The rule of strict construction invoked by the plaintiff is not applicable in resolving the meaning of the quoted portions of subdivisions (j) and (k) of section 13. The rule to be applied in the interpretation of the terms reorganization, merger and consolidation in relation to exemptions, abatements and refunds in the taxing provisions is the rule of liberal construction. And the language is language of exemption even though a portion thereof partakes of the form of a taxing provision.  In order to prevail in its claim for refund the plaintiff must show that the change effected by the statutory dissolution and liquidation was in reality a change of substance as well as of form. If the procedure adopted effected a change only in the form of the corporate structure without any substantial change in the business operations and interests involved, it must be said to result only in a reorganization, consolidation or merger within the meaning and purpose of the provisions of the statute. The legislature provided that a reorganization included a mere change in identity, form or place of organization, however effected. It need not have used broader language to indicate its intention that such a change in identity or form effected by dissolution would disentitle the taxpayer to any refund or abatement which it otherwise would be allowed by virtue of dissolution proceedings.  Also, in conformity with the legislative purpose, consolidation or merger as a form of reorganization is not restricted to statutory consolidation or merger in the absence of appropriate language of limitation.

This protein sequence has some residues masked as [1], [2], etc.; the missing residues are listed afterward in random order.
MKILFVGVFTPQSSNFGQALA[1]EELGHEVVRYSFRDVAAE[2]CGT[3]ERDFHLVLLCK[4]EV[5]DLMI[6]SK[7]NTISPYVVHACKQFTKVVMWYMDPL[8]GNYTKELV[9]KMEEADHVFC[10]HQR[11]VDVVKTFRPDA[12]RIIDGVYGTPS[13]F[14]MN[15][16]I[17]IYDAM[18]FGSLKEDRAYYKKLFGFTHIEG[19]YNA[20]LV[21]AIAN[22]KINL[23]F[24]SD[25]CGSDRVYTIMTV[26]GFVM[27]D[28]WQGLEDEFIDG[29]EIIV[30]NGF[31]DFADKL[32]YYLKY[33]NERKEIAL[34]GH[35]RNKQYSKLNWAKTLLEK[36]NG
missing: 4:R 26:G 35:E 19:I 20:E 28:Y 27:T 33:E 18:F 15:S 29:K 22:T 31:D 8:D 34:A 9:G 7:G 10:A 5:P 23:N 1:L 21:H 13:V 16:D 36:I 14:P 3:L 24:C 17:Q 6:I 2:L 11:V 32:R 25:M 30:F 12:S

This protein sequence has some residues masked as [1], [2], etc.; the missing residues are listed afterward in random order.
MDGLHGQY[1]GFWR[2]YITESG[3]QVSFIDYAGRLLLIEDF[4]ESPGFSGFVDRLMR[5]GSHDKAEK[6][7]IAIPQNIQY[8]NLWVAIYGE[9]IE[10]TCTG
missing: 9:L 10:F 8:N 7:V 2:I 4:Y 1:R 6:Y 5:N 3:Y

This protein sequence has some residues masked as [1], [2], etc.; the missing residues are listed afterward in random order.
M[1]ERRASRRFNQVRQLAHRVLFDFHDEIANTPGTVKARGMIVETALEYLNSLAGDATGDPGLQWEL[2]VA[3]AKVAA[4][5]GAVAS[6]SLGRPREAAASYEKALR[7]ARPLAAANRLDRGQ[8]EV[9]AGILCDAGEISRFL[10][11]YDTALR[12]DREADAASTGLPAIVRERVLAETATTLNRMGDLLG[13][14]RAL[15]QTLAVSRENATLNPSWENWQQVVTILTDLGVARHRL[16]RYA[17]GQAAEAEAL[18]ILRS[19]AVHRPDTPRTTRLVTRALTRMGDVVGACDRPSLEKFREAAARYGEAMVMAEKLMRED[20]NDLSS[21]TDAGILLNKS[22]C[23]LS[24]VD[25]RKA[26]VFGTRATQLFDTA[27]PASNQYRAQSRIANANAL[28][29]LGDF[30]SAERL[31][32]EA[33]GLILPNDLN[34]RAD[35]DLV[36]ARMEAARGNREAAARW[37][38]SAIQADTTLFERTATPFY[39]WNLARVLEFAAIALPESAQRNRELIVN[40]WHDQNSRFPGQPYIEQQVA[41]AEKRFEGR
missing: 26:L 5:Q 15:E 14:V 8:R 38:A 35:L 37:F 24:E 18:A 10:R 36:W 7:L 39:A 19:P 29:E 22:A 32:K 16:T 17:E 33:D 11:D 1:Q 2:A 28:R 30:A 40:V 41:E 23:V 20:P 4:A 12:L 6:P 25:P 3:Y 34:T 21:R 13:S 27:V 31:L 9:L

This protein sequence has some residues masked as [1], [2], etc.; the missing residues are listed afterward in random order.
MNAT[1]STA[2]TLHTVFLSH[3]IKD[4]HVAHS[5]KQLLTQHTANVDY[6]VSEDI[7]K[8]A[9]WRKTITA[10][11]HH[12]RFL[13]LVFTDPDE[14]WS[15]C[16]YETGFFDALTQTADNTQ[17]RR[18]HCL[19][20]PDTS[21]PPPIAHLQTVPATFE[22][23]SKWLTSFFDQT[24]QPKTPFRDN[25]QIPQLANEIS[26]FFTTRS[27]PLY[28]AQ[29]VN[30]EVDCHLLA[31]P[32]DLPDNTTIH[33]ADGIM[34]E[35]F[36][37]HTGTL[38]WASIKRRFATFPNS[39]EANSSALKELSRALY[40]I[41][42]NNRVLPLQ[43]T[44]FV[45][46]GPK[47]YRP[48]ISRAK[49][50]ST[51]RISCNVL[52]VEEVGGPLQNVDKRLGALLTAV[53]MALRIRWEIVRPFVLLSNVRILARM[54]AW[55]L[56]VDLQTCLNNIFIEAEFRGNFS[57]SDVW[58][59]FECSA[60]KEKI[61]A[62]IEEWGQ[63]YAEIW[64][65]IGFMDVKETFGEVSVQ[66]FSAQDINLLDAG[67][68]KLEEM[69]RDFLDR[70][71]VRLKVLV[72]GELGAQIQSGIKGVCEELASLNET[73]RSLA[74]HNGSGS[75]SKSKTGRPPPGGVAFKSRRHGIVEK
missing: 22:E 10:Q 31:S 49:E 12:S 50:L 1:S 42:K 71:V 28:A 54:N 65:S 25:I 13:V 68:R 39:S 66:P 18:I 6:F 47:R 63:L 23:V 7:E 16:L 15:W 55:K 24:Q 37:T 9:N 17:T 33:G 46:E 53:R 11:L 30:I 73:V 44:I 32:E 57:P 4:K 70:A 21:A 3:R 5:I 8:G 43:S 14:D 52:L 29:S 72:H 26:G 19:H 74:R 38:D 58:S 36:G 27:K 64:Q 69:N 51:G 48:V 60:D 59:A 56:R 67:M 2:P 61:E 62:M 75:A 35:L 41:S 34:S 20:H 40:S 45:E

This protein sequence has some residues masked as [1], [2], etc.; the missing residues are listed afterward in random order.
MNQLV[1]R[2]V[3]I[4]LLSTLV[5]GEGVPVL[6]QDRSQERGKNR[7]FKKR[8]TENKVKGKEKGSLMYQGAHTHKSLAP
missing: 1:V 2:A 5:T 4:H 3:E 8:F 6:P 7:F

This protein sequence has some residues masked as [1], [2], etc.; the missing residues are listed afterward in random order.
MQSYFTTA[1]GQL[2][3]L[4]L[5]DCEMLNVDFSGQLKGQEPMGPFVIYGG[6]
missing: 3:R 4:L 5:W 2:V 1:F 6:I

The Supreme Court of the United States in Burnet v. Commonwealth Improvement Co., 287 U.S. 415, 419 [53 S.Ct. 198, 77 L.Ed. 399], indicated that unusual cases may require disregard of the corporate form for tax purposes. The Legislature for tax purposes may disregard the corporate form. ( McCreery v. McColgan, 17 Cal.2d 555 [ 110 P.2d 1051, 133 A.L.R. 800].) The following cases lend further support to the conclusion that a liberal construction is appropriate in determining what is a reorganization, consolidation or merger and that a disposition or distribution of assets in liquidation or dissolution proceedings may be a reorganization, consolidation or merger: Pinellas Ice C.S. Co. v. Commissioner, 287 U.S. 462 [53 S.Ct. 257, 77 L.Ed. 428]; Helvering v. Minnesota Tea Co., 296 U.S. 378 [565 S.Ct. 269, 80 L.Ed. 284]; Helvering v. Metropolitan Edison Co., 306 U.S. 522 [59 S.Ct. 634, 83 L.Ed. 957], where it was said at page 529: "We are of opinion that a transfer without valuable consideration, with the intent that the transferor shall, as the statute provides, cease to exist, made in accordance with the statute, has all the elements of a merger and comes within the principle that the corporate personality of the transferor is drowned in that of the transferee"; LeTulle v. Scofield, 308 U.S. 415 [60 S.Ct. 313, 84 L.Ed. 355]; Cortland Specialty Co. v. Commissioner of Internal Revenue, 60 F.2d 937, (Cert. denied, 288 U.S. 599 [53 S.Ct. 316, 77 L.Ed. 975]), wherein it was stated: "Reorganization, merger and consolidation are words indicating corporate readjustments of existing interests"; Ahles Realty Corp. v. Commissioner of Internal Revenue, 71 F.2d 150, 151, (Cert. denied, 293 U.S. 611 [55 S.Ct. 141, 79 L.Ed. 701]) where it was said: "A single transaction may not be broken up into various elements to avoid a tax," and it was concluded that liquidation proceedings amounted to a reorganization; C.H. Mead Coal Co. v. Commissioner of Internal Revenue, 72 F.2d 22, where the court stated that the legislative history of the reorganization provisions clearly demonstrated that the terms "merger" and "consolidation" were to be given a liberal interpretation to effectuate the legislative purpose; Minnesota Tea Co. v. Commissioner of Internal Revenue, 76 F.2d 797, (Affirmed, 296 U.S. 378 [56 S.Ct. 269, 80 L.Ed. 957]), where the court inquired into the administrative construction, the intent of Congress, and the broad purposes of the act in arriving at a conclusion that a transfer of corporate assets to another corporation for a consideration which was largely cash, followed by a distribution of cash to three individual stockholders, was a reorganization (compare France Co. v. Commissioner of Internal Revenue, 88 F.2d 917, (Cert. denied, 302 U.S. 699 [58 S.Ct. 18, 82 L.Ed. 540]), which involved a liquidating transaction whereby the properties of one corporation were transferred to another corporation which owned all of the former's stock. The transaction for stock and cash sufficient to pay its indebtedness was held to be a sale and not a reorganization, for the purpose of imposing income tax on the realized gain); Helvering v. Leary, 93 F.2d 826, wherein a claimed liquidation was held to be a reorganization because the continuity of interest was present; Helvering v. Schoellkopf, 100 F.2d 415, (involving the same transaction and corporations), where it was recognized that a reorganization may take place through liquidation of a parent or subsidiary corporation and that such a change — direct ownership of physical assets rather than ownership through a holding company — was within the intention of Congress, the court saying: "The underlying purpose of the exemptions in § 112 is to disregard corporate manipulations which do not substantially affect the shareholders' interest in the properties"; Commissioner of Internal Revenue v. Whitaker, 101 F.2d 640, (also involved the same transaction and followed the decisions in other circuits to the effect that liquidation of one of the corporations did not prevent the reorganization from being within the statute); Commissioner of Internal Revenue v. Food Industries, 101 F.2d 748, (again involving the same transaction, decided by a different circuit court of appeals to the same effect, the court noting that a given result at the end of a straight path is not made a different result because reached by following a devious path); Fisher v. Commissioner of Internal Revenue, 108 F.2d 707, (Cert. denied, 310 U.S. 627 [60 S.Ct. 978, 84 L.Ed. 1398]), where a claimed liquidation and dissolution resulting in absorption of one corporation by another, although not strictly a merger, was held to partake of the nature of merger within the definition of Pinellas Ice Cold Storage Co. v. Commissioner, supra, and was therefore a reorganization.